David Lennon has been a staff writer for Newsday since 1991, when he started covering New York City
Those were raindrops in his eyes, Joba Chamberlain said, but they easily could have been mistaken for something else. When the bullpen gate opened Wednesday in the seventh inning, Chamberlain stepped through, and then paused briefly at the warning track.
Thank you, Chamberlain thought to himself. Fourteen months had passed since he last stepped on a major-league mound, and this was a lot to handle.
The road back from Tommy John surgery was difficult enough, but the severe ankle dislocation on top of that? From a freakish trampoline accident? That was supposed to end his season before it even began.
And yet here he was, standing on the Yankee Stadium mound again, a steady rain falling, listening to the speakers blare, "Welcome Back, Joba Chamberlain" as many of the fans from a crowd of 44,593 rose to their feet to give him a standing ovation.
The scene reminded Chamberlain of what it was like when he first walked into the old building, the House That Ruth Built, and it was a challenge to harness those emotions again. Many doubted he would return this season. But when asked about his worst days during the lengthy rehab process, the darkest moments, Chamberlain instead talked of his inspiration.
"You know what?" Chamberlain said. "I really never had a worst day and it always went back to my father. He never complained that he was never going to be out of his wheelchair. I knew I was going to be able to walk again. So it was always a reminder when I tell my dad that I love him every night that I'm going to get better."
Chamberlain's dad, Harlan, was stricken with polio as a child, and the pitcher has referred to him often as a source of strength. Drawing from that, and his own personal triumph over two devastating injuries, what Chamberlain did on the field during the Yankees' 12-3 rout of the Orioles was secondary.
His first pitch was a 93-mph fastball to J.J. Hardy that split the plate. The second was a hanging slider that Hardy belted over the leftfield wall. That made it immediately clear this would not be a seamless re-entry into the Yankees' bullpen.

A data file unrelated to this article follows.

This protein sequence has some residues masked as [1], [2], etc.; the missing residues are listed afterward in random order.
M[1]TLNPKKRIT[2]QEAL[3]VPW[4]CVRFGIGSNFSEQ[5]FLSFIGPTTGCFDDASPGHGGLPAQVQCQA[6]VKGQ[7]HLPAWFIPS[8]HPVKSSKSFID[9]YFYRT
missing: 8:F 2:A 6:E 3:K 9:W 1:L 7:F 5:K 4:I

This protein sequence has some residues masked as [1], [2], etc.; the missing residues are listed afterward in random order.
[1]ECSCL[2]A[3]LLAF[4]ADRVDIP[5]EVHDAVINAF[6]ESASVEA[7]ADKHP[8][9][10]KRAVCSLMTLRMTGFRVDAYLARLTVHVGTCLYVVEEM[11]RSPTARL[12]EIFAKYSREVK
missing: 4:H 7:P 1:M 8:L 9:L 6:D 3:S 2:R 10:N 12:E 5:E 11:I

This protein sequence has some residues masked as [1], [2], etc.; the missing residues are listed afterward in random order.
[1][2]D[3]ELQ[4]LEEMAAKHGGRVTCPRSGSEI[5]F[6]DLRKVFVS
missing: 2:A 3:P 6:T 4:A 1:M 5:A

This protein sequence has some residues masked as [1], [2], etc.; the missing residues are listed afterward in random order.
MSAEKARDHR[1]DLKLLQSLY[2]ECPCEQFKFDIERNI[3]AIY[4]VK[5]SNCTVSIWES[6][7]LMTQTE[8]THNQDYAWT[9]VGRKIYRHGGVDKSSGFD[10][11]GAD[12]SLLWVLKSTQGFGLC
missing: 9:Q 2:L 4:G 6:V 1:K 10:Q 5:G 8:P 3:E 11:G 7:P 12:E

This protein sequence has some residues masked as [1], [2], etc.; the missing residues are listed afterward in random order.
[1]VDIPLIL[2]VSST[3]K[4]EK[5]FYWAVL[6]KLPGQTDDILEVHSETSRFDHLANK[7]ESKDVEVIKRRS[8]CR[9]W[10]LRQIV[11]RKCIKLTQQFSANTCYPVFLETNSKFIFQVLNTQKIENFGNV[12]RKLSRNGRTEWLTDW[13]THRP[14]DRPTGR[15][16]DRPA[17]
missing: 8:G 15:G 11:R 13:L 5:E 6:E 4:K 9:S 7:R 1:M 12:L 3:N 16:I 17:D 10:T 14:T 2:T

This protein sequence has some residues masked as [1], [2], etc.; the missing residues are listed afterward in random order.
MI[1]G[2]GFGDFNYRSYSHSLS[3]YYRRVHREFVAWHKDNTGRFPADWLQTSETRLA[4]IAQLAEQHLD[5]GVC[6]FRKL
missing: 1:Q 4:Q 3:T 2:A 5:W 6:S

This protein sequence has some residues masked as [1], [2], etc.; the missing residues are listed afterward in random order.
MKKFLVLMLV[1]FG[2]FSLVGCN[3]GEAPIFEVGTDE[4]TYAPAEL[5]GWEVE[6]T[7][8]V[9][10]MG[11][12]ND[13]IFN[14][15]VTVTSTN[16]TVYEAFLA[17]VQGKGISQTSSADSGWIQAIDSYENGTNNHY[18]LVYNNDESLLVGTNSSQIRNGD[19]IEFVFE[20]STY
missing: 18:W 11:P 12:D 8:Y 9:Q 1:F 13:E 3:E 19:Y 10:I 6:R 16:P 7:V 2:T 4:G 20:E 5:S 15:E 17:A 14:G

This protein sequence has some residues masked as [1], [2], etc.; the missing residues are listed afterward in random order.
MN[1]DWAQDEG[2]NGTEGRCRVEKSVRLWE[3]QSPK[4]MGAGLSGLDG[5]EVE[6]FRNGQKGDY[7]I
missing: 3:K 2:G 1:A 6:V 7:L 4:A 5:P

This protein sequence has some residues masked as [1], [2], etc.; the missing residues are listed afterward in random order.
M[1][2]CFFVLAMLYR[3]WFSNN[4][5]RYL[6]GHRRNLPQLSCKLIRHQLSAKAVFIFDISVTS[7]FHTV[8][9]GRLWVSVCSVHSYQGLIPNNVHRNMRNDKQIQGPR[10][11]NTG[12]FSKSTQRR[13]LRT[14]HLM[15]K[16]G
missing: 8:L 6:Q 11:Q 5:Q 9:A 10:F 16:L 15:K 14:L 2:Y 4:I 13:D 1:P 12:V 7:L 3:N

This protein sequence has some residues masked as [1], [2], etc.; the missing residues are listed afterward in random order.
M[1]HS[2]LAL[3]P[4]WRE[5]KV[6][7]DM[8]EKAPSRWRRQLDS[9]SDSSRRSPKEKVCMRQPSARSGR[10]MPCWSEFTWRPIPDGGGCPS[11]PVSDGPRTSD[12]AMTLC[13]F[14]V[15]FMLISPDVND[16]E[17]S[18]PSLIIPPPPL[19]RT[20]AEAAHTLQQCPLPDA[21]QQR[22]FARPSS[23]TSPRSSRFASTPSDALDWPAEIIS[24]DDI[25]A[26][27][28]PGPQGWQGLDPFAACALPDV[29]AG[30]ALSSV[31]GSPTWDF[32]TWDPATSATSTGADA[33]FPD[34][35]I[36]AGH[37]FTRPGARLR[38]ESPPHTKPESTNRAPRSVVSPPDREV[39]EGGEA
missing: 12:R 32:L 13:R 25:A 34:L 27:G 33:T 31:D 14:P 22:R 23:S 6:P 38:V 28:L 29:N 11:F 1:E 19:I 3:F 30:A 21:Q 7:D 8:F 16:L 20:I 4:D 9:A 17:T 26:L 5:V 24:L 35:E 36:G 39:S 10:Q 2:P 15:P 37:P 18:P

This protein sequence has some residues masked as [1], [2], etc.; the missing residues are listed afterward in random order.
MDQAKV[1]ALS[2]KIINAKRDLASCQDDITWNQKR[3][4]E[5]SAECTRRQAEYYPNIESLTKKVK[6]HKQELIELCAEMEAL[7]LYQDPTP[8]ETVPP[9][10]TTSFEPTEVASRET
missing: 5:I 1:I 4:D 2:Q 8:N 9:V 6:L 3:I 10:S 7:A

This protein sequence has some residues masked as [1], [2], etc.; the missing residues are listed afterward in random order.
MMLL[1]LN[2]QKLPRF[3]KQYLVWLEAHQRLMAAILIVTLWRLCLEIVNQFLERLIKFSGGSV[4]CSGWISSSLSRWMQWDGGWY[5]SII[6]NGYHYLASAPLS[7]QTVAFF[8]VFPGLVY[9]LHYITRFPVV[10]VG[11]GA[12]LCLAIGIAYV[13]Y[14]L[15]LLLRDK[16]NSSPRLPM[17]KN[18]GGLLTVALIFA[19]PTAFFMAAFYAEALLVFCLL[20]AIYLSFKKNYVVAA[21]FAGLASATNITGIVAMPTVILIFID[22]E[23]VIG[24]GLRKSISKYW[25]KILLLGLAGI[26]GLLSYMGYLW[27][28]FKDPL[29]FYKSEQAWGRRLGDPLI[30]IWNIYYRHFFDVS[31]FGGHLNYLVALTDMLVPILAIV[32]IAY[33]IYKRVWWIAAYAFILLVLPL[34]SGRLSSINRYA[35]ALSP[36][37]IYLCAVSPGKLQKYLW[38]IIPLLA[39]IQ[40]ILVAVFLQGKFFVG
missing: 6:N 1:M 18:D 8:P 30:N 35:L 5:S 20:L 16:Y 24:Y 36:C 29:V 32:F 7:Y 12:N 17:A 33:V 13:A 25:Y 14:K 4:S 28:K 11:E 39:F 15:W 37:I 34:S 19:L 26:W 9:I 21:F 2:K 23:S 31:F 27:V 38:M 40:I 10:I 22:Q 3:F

The Orioles nicked him for two more singles that inning before Wilson Betemit grounded into a double play. Joe Girardi let Chamberlain face four more batters in the eighth, which is when Endy Chavez stung Chamberlain for a run-scoring double. Omar Quintanilla popped up to short and Nick Markakis lined out before Girardi visited to retrieve the baseball.
"I was curious to see how he would do because I'm sure there was a lot of emotion," Girardi said. "I was glad that he wasn't over-pumped up. That was my biggest concern because there was a lot of emotion from the fans as well who were happy to see him come back. I think you'll see him continue to improve as time goes on."
Chamberlain was regularly clocked in the upper 90s during his rehab stint, but hovered from 91-93 during Wednesday's outing. When it was finished, Chamberlain looked disappointed as he walked toward the dugout, despite receiving another standing ovation.
Instead of tipping his cap, Chamberlain took it off completely, and then rubbed his head before disappearing down the steps.
"Obviously that wasn't the result I wanted," Chamberlain said. "But I have to look at the picture as a whole and to see what I've come back from in the last 14 months. Hopefully I'll look at some film, see what we can fix and go from there."
Girardi also is in the evaluation stage. Ideally, Chamberlain will slot into the seventh-inning role, with David Robertson and Rafael Soriano to follow. But Chamberlain is not quite there yet. "As he throws better," the manager said, "obviously you give people more responsibility."
Ultimately, that is Chamberlain's goal. Getting back on the mound Wednesday was only the first step for a pitcher who is very familiar with the process -- and the need for patience.
"I don't come here just to go out there and play catch," Chamberlain said. "I want to be in the game. I've got to prove that and I'm fine with that. Obviously they believe in me to do my work."
There's no doubting that.